Luís David Ortega, 5’10″ 155 lb, signed as an international free agent with the Boston back in 2011 and has pitched the past two seasons in their system. Originally from the Dominican Republic, Ortega pitched in the Dominican Summer League as a 19-year-old before pitching for Boston’s Gulf Coast League rookie ball affiliate in 2012. In total, he’s appearaed in 25 games as a professional, including 13 starts in 2011 and just one start in 2012 to go along with 11 relief appearances. He’s logged 96.0 innings pitched with a combined ERA of 2.25.
Ortega could begin the 2013 season with Class-A Wisconsin if he has a good spring, but certainly he’ll be stateside. Whether he works as a starter or reliever will be something most likely decided upon soon so off-season workouts can be adjusted as necessary.
Clearly the Brewers have confidence in some of their young middle relief pitchers who debuted last season in order to surrender a Major League veteran. Also a factor is that Badenhop was arbitration eligible. Bottom line, if you can get the same job done for cheaper, it just makes sense to do it that way.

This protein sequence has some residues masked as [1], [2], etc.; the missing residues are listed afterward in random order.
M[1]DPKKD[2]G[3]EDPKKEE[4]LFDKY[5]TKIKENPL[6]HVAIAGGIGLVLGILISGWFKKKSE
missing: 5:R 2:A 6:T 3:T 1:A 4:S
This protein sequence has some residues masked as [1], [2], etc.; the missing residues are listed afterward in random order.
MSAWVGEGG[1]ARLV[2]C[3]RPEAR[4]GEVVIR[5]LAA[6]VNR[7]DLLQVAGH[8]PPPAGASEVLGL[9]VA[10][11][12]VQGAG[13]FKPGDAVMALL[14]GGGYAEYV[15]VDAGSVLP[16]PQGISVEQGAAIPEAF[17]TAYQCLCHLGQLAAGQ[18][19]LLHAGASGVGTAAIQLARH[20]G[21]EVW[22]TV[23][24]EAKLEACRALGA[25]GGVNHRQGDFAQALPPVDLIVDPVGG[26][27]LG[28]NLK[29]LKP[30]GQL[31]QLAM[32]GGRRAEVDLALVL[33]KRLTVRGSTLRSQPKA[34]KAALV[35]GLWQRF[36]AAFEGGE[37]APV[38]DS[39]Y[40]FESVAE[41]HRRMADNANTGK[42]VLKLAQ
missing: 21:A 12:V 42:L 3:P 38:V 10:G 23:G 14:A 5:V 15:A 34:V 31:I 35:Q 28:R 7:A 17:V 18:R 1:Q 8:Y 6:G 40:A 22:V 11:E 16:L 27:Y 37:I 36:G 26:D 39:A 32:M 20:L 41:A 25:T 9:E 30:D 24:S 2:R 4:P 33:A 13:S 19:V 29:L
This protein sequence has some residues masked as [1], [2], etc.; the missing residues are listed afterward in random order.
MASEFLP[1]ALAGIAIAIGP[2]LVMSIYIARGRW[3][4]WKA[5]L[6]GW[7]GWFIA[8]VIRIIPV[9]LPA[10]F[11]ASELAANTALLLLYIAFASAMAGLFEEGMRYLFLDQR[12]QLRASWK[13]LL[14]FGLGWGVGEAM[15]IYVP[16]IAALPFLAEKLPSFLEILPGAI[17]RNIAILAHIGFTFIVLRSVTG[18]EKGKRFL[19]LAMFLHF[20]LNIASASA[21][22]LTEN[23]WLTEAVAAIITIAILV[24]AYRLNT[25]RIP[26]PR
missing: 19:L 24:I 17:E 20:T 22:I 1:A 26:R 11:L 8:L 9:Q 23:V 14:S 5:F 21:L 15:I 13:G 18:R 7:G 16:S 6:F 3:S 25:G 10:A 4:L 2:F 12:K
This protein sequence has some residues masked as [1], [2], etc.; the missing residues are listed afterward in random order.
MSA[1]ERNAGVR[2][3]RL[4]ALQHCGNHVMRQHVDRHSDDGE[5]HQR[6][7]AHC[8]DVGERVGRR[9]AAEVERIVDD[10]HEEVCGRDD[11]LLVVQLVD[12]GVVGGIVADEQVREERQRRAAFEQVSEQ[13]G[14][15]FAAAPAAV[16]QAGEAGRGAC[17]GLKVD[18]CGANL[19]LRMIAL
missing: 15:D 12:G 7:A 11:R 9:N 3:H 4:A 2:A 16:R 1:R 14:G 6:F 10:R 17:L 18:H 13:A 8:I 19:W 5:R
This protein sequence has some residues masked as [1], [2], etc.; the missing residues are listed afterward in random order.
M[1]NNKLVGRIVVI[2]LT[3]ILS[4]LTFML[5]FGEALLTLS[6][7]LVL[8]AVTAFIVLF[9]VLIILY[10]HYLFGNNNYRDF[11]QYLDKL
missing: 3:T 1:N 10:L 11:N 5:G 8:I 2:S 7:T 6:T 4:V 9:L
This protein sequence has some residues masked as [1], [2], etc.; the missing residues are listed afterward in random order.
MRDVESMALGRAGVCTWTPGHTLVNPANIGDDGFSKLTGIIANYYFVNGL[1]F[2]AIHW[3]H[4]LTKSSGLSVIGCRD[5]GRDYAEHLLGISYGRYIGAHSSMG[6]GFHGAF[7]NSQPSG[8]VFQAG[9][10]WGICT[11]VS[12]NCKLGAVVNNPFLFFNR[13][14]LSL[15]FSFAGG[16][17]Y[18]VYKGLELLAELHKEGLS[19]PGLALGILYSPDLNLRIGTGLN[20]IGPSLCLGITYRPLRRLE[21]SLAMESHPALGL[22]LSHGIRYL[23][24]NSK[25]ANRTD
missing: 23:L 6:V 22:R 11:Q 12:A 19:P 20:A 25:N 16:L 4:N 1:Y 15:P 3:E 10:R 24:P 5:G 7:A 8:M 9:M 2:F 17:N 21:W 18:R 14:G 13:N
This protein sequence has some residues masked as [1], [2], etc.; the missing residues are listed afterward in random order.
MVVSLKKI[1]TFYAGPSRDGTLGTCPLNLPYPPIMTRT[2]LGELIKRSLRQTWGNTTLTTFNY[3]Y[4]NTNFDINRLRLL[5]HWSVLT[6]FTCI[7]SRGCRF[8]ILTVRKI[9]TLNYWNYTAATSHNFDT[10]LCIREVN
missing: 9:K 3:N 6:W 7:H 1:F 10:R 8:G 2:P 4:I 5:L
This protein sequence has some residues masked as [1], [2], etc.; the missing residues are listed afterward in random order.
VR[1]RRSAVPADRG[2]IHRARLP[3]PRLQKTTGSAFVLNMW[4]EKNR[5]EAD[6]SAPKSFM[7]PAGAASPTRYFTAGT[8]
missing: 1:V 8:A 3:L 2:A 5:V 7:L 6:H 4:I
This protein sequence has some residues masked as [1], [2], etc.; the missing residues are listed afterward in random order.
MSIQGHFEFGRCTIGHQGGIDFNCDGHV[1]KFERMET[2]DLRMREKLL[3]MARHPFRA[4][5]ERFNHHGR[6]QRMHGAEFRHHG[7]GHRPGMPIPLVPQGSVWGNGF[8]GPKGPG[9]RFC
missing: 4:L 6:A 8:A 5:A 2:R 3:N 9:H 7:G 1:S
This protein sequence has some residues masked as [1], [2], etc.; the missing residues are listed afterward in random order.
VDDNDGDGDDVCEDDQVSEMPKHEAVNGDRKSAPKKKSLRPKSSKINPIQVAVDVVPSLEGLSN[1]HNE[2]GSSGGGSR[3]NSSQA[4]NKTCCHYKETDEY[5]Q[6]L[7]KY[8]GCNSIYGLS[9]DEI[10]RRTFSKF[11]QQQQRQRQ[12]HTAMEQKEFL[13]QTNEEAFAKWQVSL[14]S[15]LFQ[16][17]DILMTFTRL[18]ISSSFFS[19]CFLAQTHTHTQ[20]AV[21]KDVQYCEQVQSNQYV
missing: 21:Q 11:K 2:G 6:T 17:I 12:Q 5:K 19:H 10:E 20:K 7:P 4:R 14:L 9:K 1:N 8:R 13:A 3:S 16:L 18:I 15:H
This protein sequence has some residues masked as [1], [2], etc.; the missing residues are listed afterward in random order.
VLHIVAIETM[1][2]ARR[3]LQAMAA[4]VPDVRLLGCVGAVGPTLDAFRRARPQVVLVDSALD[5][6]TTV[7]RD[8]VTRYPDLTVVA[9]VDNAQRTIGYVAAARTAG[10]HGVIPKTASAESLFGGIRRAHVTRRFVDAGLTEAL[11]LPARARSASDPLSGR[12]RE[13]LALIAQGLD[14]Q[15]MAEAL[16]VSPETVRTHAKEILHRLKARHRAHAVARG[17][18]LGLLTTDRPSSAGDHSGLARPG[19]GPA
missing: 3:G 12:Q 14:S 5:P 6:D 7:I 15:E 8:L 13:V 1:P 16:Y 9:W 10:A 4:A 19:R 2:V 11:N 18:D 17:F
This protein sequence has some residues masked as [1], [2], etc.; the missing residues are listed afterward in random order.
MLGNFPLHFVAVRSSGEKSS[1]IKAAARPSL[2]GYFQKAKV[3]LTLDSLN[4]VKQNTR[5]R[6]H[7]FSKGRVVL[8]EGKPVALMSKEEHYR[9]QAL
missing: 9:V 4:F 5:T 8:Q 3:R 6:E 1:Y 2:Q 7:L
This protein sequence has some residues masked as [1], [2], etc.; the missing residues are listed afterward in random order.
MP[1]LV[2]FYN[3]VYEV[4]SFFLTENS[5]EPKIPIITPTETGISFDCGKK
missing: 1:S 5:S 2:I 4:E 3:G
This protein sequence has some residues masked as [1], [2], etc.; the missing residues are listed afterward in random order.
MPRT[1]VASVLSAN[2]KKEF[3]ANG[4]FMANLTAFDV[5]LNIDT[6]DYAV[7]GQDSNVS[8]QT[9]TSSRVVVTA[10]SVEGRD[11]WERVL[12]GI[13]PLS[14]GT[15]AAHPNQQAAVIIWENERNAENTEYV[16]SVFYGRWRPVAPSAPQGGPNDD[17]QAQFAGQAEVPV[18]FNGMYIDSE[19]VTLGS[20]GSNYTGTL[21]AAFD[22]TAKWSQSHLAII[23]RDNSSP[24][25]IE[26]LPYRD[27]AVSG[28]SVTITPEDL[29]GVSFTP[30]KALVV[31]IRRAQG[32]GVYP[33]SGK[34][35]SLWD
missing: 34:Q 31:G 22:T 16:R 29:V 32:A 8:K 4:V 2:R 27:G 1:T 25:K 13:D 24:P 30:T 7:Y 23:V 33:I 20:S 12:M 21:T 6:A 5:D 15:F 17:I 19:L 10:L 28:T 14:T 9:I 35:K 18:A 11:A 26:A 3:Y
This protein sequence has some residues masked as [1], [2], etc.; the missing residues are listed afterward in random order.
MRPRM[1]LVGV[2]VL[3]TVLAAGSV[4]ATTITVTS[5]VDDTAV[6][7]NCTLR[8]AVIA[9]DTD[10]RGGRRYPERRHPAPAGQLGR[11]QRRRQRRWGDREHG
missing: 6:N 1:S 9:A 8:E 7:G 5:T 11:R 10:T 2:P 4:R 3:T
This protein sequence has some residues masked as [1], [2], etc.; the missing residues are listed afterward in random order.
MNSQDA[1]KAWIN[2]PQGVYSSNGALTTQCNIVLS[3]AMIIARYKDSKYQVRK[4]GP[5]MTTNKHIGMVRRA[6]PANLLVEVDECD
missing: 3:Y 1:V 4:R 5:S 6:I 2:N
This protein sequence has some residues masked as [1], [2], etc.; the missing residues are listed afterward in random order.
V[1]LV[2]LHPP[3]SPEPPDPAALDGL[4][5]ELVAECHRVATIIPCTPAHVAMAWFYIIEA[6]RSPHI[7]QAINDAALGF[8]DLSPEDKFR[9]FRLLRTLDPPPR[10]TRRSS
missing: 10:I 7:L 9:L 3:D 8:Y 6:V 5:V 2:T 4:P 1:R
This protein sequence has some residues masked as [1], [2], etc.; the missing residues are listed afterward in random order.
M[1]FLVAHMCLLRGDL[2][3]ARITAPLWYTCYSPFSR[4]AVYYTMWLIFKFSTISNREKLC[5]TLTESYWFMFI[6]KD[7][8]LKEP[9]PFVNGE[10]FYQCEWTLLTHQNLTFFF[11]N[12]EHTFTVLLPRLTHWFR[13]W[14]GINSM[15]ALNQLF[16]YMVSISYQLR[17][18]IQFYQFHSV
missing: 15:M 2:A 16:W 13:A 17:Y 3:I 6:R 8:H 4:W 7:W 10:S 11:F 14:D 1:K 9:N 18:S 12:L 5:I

With Badenhop’s depature, the Brewers’ 40-man roster stands at 39.
Today is the deadline to add players to the 40-man roster in order to protect them from the annual Rule V Draft.
That draft takes place at the Winter Meetings and was originally implemented with the idea of getting players an opportunity that they might otherwise not receive. The basics that one needs to know are that if a player is selected by another club, that player must be rostered at the MLB level for the entirety of the next season and be “active” for at least 90 days. Otherwise the player must be offered back to his original organization.